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Something New for Airliners: Propellers : High-Tech Design May Match Jets' Speed, Slash Use of Fuel by 50%

June 16, 1986|GREG JOHNSON | Times Staff Writer

SAN DIEGO — It is July 18, 1992. The first PSA flight of the day to Los Angeles pulls away from a gate at San Diego's Lindbergh Field. With propellers whirring, the state-of-the-art airliner races down the runway and climbs into the sky.

U.S. airlines took a seemingly backward step toward propeller-driven airliners this month at a Rohr Industries facility here. There, the National Aeronautics and Space Administration tested a futuristic, high-technology propeller that is scheduled to help power a business jet in a test flight over Georgia next year.

Propeller-driven aircraft were chased from the skies during the 1960s by larger and more comfortable jets that flew faster and higher. But proponents say the next generation of propeller-driven airliners will duplicate jet airliners' comfort and speed--well over 500 miles per hour--yet cut fuel consumption by as much as 50%.

If in-flight tests planned during the next year are successful--and if fuel costs rise again--propeller-driven commercial airliners manufactured in the United States could return to the skies by as early as 1992.

Manufacturers are moving toward that goal. This fall, Boeing and General Electric plan to flight test a propfan by replacing one of a Boeing 727's three jet engines with an advanced-technology, turbine-powered propeller engine.

And early next year, McDonnell Douglas will use a specially equipped MD-80 airplane to test both the ungeared GE propfan and a geared propfan being developed by the Allison Gas Turbine division of General Motors and Pratt & Whitney.

Although airliners will generally continue to look much the same as they do now, the propellers of tomorrow will not look like those of yesterday. Underscoring the differences of the new propulsion system, however, McDonnell Douglas prefers to refer to propfan engines as having "propulsors" instead of propellers.

The "ultra-high bypass engine" that Boeing and General Electric will test features two sets of swept-back, eight-bladed propellers. The two sets of blades are designed to rotate in opposite directions in order to "gain high efficiencies" that elude normally shaped blades used on smaller commuter and business planes, a Boeing spokesman said.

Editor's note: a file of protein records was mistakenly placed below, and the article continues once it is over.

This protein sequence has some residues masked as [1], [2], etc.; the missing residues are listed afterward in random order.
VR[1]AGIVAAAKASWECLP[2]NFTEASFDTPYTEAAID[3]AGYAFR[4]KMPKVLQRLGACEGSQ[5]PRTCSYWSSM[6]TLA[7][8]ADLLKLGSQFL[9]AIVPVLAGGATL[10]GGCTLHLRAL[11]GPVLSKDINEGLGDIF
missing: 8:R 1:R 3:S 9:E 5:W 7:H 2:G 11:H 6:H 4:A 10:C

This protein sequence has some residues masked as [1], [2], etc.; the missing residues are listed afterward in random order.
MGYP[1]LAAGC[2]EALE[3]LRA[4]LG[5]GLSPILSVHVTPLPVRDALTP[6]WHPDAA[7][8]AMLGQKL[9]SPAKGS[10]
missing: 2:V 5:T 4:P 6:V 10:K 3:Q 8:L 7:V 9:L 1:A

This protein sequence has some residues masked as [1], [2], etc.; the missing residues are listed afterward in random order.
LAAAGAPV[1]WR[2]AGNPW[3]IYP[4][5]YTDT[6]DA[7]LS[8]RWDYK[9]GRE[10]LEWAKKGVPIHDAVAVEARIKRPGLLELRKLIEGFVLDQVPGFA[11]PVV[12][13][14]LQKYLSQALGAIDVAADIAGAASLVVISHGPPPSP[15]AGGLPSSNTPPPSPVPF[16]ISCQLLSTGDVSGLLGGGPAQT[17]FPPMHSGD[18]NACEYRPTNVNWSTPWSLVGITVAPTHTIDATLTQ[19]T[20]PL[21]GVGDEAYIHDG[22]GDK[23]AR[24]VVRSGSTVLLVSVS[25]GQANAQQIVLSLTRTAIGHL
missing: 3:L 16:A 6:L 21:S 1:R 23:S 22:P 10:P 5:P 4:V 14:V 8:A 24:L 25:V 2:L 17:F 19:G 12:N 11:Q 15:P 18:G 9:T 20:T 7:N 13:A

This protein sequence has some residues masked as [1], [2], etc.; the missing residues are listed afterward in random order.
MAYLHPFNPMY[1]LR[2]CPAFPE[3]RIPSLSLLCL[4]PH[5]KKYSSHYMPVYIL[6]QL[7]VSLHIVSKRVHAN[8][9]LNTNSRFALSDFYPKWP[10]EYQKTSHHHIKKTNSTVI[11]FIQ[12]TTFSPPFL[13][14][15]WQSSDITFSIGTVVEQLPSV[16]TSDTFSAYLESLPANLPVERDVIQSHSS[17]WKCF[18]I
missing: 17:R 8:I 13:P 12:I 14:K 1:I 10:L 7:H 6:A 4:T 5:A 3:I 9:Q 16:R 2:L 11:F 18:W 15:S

Even though safety dictates that test aircraft retain at least one Federal Aviation Agency-certified jet engine, proponents are confident that in-flight testing will prove that propeller-driven aircraft will once again play a major role in commercial aviation.

However, although airframe, engine and blade manufacturers already have spent hundreds of millions of dollars to commercialize the new propeller technology, industry analysts predict that propellers will not start spinning commercially in 1992 unless fuel prices rise or airline executives start snapping up the fuel-efficient A320 model jet airliner that Airbus plans to introduce in 1989.

If those market conditions exist, McDonnell Douglas and Boeing will "meet their dates or at least come close to them," suggested Paul Nisbet, an industry analyst with Prudential-Bache Securities. "If all (factors) point toward an introduction, they could get them in production for delivery in 1992."

Engineers Not Surprised

However, "I'd be inclined to think that it will slip a couple or three years," Nisbet said. "Certainly, though, at some point the technology will come into play."

Aerospace engineers, who have long known that advanced-design propellers could efficiently harness the power of jet engines, are not surprised that propellers will once again power commercial airliners.

Although small, commuter-type aircraft are powered by turbines that drive propellers--the NASA propfan tested by Rohr here was turned by a modified helicopter turbine engine--past propeller designs have not been able to move larger planes through the air fast enough to compete with jets.

The advanced research needed to do that was stalled because aerospace industry technology "just wasn't advanced enough," according to G. Keith Sievers, chief of NASA's Advanced Turboprop Project Office at Lewis Research Center in Cleveland. "Even the best of the propeller-driven (commercial) planes flew at less than (about) 25,000 feet and didn't move much above 0.6 Mach"--less than 450 m.p.h. at sea level.

Propeller research benefited from advances in aerodynamics, acoustics and structural design, but Sievers gives modern high-speed computers most of the credit for making breakthroughs possible.

"As they move, the (new-generation) propeller tips twist, turn and move around," he said. "One of the tricks in this business is figuring out their hot running shape (as opposed to) their static cold shape. And that takes a tremendous amount of computing capability."

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